I have had the pleasure of getting to know Mrs. Frances Rappaport. Born in Russia, Odessa in 1922, arriving in the United States at age five, she was the youngest child with six older brothers who cared for her. At age 40 after raising her own family she started a successful knitwear line called Francesca for Damon. Her husband, David Rappaport started and ran a exquisite neck wear line called Damon. Francesca became a highly successful career women in an era that was just beginning to come to terms with the idea of a strong, professional woman. Men traditionally still “brought home the bacon” and women typically stayed at home caring for the house and the children. Frances Rappaport, was at the forefront of the fashion world for over two decades.
Her ads were innovative and creative, shot all over the world. Bob Peak brought her illustrations to life with color. She and her husband, David, were avid travelers. A devoted wife to David and mother of three boys, Frances had always wanted to create something for herself, something that she could call her own. She had always loved fashion, and had an appreciation for quality and an eye for color, line, and texture. Without ever actually having had a single lesson in fashion designing, she had a remarkable knack for conveying her unique sense of style to as a designer. Most of her wardrobe was made up of her own creations! In Italy she met a manufacture who suggested that she should start designing. From then on she began to design, taking a big interest in her husbands business. Francesca for Damon was launched. It was an overnight success. Bergdorf Goodman was the first to carry her line. A canary yellow pantsuit, was bought by Lucille Ball at the height of her stardom.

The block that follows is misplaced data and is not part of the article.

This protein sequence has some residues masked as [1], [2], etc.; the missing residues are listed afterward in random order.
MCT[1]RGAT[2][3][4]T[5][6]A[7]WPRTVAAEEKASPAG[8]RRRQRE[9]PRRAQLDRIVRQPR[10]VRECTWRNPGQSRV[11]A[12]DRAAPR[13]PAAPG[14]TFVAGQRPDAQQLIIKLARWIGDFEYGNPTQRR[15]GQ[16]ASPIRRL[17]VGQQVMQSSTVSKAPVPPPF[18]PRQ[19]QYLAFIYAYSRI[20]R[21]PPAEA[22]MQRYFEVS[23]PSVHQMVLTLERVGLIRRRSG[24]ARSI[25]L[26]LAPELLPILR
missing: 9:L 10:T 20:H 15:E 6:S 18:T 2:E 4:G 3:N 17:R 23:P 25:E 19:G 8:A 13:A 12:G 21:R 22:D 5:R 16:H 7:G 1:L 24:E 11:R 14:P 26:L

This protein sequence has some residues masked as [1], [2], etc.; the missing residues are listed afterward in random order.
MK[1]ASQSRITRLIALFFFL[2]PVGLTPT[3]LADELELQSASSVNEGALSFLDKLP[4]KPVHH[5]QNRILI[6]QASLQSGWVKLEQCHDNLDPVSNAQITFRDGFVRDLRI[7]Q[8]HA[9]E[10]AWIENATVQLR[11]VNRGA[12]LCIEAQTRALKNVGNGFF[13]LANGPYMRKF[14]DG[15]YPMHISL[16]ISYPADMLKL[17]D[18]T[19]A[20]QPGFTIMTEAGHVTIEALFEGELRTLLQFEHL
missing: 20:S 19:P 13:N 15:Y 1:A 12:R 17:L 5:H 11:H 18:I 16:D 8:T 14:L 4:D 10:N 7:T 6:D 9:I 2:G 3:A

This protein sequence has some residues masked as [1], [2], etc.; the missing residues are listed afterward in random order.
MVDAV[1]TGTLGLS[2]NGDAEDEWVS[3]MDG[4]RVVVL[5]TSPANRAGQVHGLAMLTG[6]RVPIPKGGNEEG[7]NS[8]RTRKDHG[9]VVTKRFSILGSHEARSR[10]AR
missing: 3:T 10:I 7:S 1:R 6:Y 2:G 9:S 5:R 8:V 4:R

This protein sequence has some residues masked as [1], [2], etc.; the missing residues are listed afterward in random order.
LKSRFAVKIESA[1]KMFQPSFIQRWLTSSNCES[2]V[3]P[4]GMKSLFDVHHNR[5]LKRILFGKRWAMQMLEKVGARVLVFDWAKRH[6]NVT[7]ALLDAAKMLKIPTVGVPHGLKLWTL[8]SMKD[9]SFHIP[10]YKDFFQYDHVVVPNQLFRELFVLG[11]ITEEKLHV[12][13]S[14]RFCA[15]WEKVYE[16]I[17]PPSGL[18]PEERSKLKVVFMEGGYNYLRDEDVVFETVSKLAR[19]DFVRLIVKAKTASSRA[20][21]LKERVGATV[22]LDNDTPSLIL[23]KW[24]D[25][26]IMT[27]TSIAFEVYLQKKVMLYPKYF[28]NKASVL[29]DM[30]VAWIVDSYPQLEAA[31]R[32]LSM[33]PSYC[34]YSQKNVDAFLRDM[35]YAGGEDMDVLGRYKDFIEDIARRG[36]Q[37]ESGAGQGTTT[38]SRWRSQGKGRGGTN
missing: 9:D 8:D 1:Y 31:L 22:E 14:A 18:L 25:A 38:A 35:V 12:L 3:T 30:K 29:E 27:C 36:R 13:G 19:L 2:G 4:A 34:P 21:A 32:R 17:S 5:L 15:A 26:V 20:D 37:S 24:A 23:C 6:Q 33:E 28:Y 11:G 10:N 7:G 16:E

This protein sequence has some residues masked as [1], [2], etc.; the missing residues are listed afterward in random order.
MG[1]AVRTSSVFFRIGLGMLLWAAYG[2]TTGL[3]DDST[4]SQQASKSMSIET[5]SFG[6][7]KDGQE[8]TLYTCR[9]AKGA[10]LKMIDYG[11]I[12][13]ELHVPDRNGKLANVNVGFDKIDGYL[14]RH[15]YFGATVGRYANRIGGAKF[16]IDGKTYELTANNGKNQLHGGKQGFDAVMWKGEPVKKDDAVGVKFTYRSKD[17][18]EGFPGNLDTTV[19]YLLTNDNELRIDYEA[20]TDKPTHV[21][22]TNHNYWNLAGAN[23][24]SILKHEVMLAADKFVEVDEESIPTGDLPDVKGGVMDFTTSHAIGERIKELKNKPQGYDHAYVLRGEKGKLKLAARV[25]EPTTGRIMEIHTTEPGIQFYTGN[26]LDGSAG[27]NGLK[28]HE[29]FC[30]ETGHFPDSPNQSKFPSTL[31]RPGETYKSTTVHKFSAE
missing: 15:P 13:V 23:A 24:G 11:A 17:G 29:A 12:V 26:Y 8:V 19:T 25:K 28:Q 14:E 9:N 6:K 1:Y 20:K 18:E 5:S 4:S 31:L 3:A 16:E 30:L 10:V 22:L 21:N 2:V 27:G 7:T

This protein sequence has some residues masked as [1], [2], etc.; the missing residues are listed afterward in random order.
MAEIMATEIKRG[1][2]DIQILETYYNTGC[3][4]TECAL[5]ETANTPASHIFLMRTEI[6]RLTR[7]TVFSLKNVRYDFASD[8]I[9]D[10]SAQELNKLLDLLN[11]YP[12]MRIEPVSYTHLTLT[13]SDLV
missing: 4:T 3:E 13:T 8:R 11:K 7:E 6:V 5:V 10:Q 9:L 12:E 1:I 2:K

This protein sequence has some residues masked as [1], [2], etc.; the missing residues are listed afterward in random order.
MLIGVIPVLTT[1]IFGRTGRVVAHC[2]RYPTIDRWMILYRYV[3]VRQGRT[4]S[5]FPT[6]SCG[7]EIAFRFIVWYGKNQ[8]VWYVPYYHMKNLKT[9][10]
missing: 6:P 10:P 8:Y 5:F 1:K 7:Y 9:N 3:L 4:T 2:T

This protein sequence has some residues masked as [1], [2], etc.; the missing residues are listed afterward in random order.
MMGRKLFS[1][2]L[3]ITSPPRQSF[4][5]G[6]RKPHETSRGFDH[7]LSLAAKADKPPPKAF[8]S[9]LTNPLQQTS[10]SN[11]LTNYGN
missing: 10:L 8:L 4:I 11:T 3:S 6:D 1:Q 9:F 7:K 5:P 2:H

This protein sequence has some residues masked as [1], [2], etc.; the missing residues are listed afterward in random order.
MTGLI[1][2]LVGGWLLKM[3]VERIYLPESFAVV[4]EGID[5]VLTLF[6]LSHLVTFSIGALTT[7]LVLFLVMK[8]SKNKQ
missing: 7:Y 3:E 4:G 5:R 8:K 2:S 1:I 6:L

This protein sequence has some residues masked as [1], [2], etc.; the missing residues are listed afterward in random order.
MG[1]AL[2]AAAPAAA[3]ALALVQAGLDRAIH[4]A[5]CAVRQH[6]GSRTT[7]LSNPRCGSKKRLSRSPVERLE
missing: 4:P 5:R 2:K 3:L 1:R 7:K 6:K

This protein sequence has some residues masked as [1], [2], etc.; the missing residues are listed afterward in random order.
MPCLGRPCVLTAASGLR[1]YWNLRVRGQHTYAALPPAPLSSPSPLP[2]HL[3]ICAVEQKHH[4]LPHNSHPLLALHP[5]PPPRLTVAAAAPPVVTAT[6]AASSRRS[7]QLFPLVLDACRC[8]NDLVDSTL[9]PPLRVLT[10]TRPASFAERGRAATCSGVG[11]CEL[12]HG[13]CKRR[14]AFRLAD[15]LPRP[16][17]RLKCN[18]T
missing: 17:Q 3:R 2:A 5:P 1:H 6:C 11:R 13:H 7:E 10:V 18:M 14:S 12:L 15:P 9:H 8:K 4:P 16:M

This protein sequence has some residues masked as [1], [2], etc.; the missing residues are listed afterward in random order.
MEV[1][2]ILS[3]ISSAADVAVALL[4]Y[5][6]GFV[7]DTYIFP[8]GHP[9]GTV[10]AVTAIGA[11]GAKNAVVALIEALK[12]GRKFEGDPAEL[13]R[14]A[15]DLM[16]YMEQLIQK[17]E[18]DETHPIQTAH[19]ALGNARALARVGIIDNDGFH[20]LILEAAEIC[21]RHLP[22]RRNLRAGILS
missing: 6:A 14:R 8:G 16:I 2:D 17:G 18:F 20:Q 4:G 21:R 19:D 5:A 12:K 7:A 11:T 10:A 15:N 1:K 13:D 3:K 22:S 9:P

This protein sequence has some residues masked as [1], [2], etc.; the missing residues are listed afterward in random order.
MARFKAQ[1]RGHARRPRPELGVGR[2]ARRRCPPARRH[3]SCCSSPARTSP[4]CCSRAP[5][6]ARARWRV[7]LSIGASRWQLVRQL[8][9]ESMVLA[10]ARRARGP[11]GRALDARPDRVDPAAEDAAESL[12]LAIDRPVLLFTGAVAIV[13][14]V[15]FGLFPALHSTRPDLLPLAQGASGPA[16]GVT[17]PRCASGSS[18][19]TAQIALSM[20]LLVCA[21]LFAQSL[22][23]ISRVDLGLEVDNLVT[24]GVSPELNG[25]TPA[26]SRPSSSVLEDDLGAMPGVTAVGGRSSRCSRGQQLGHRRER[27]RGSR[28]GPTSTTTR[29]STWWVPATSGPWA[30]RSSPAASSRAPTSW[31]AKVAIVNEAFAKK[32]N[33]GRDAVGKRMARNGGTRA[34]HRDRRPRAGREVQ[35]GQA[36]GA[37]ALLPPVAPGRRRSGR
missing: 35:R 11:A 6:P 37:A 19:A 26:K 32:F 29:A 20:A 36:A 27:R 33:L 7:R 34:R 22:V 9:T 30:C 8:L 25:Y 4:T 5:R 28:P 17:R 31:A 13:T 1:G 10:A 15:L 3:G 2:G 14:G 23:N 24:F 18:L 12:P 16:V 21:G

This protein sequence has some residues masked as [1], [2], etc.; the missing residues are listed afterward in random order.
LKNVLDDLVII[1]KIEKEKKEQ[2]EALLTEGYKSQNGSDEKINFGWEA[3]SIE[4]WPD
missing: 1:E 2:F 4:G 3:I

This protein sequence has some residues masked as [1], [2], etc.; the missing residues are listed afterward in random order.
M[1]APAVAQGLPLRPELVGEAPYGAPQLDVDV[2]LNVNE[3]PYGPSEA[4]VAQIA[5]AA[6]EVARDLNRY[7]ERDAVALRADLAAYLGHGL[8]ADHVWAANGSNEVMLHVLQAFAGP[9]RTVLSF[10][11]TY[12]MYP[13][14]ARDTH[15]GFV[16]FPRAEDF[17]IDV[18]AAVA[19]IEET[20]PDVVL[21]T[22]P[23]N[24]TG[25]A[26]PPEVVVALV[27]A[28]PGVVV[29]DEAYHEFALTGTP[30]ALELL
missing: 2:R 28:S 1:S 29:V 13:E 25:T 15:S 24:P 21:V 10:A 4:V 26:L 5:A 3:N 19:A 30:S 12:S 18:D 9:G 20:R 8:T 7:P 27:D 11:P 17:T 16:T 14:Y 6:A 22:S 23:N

Frances created over 100 designs in a given season, Francesca of Damon or Francesca di Damon became – “the house that made knits couturiere” – a multi-million dollar enterprise. Frances’s work was featured in all the leading fashion houses including Saks Fifth Avenue, Neiman Marcus, I. Magnin, Nordstrom, Bergdorf Goodman, and many specialty boutiques, from coast to coast.
In her Central Park apartment a large painting of her is highlighted. It was a gift to her, from an Italian manufacturer named Eti. Eti had asked her if she would wear one of his designs and she agreed. He took a snapshot of her wearing the dress and a stunning diamond necklace, which she recalled was her own.
Frances Rappaport changed the face of fashion for women in the 1960s and 1970s but she never let the demands of her business take away from her duties as Mrs. David Rappaport, wife and mother. “It sounds corny,” she once said in an interview with the New York World-Telegram …., “but we have great rapport.” She credits her business with bringing her family even closer together. “Even when you’d think we’d be relaxed and forgetting business,” she says, “it’s still shop talk and we love it.”
Francesca has Alzheimer’s now, but sing to her the songs from the past and her face lights up and you can see the women who helped changed fashion yet remembered that family always came first.
Happy Birthday and many more.
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